How the Bee Gees defined the disco era
Bee Gees singer Robin Gibb, with brothers Barry and Maurice helped define the disco era with their falsetto harmonies and funky beats.
The Bee Gees, were among the most successful vocal groups in rock and roll history, having sold more than 200 million albums. In 1977, they became the first and only songwriters to place five songs in the Top Ten at the same time.
The three Gibb brothers made their earliest performances at local movie theatres in Manchester in 1955, singing between shows.
After emigrating to Australia with their parents, the Gibb brothers returned to England in the mid-1960s to further their singing careers. Their early recordings, including dramatic hits such as Massachusetts (1967), drew comparisons with the Beatles.
The trio reached the Top Ten with I've Gotta Get a Message to You and I Started a Joke (both 1968) but split briefly after the relative failure of their concept album Odessa (1969).
They reunited in 1970 and had hits with Lonely Days (1970) and How Can You Mend a Broken Heart (1971), but there were several hitless years before they returned to the charts with Main Course in 1975 - in which they produced a new sound - the emphasis being on dance rhythms, high harmonies, and a funk beat.
Spearheading the new sound was Barry Gibb, who, for the first time, sang falsetto and discovered that he could delight audiences in that register.
Jive Talkin', the first single off the album, became their second American number one single, and was followed up with Nights on Broadway and then the album Children of the World, which yielded the hits You Should Be Dancing and Love So Right.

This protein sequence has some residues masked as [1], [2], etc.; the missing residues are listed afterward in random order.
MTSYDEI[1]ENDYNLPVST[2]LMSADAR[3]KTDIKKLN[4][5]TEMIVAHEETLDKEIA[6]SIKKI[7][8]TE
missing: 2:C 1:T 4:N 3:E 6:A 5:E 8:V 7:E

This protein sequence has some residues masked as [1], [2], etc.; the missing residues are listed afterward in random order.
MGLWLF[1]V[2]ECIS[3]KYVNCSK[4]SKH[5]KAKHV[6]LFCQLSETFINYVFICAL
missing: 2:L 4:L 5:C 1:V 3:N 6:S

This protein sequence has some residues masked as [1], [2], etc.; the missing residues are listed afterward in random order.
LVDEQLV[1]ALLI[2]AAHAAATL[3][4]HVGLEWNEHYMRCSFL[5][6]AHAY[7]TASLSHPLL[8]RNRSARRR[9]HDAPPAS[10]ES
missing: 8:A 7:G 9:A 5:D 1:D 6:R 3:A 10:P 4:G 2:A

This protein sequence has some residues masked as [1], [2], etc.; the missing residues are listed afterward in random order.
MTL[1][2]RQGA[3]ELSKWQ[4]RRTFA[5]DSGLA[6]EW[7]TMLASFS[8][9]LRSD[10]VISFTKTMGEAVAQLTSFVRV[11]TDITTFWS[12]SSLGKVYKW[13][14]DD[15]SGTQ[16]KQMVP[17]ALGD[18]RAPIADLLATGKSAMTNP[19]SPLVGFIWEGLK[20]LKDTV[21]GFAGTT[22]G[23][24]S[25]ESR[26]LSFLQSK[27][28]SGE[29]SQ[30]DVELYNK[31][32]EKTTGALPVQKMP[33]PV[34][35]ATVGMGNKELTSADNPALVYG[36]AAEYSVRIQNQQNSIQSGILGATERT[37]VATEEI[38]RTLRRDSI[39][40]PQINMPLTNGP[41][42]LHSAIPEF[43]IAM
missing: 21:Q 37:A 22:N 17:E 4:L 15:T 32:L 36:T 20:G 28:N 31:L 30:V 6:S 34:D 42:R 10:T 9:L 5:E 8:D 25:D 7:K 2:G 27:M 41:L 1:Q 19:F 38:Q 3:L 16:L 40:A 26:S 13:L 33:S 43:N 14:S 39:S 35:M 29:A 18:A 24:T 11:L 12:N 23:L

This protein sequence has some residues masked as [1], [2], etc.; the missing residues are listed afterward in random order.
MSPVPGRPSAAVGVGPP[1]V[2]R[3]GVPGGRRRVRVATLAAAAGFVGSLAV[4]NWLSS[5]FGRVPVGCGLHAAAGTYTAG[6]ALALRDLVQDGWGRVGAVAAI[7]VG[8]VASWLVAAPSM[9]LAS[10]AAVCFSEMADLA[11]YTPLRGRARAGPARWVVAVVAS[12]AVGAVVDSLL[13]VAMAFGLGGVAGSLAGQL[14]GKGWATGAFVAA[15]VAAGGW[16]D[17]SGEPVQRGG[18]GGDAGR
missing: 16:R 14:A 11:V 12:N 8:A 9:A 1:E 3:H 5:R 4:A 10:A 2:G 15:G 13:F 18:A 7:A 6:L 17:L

Recorded in Miami, it put the Bee Gees at the forefront of the disco movement, which their work on the sound track album of the film Saturday Night Fever (1977) would popularise and define.
The trio's contributions to the Saturday Night Fever soundtrack album pushed sales past the 40 million mark. It also reigned as the top-selling album in history until Michael Jackson's "Thriller - an album that Jackson acknowledged was inspired by Saturday Night Fever - surpassed it in the 1980s.
Saturday Night Fever and 1979's Spirits Having Flown combined to yield six number one hits, making the Bee Gees the only group in pop history to write, produce and record that many consecutive chart-topping singles.
In 1997 the band was inducted into the Rock and Roll Hall of Fame and this led to a resurgence of interest, which heralded the release of the live album "One Night Only" (1998), cut at their first American concert in almost a decade.
Their success was not limited to recordings issued under their own name. Individually and together they've written and produced major hits for artists including Barbra Streisand, Diana Ross, Dolly Parton and Kenny Rogers, as well as Frankie Valli.
The Bee Gees remained active until the death of Maurice in January 2003, from cardiac arrest during surgery. Following his death, Robin and Barry decided to cease performing as the Bee Gees.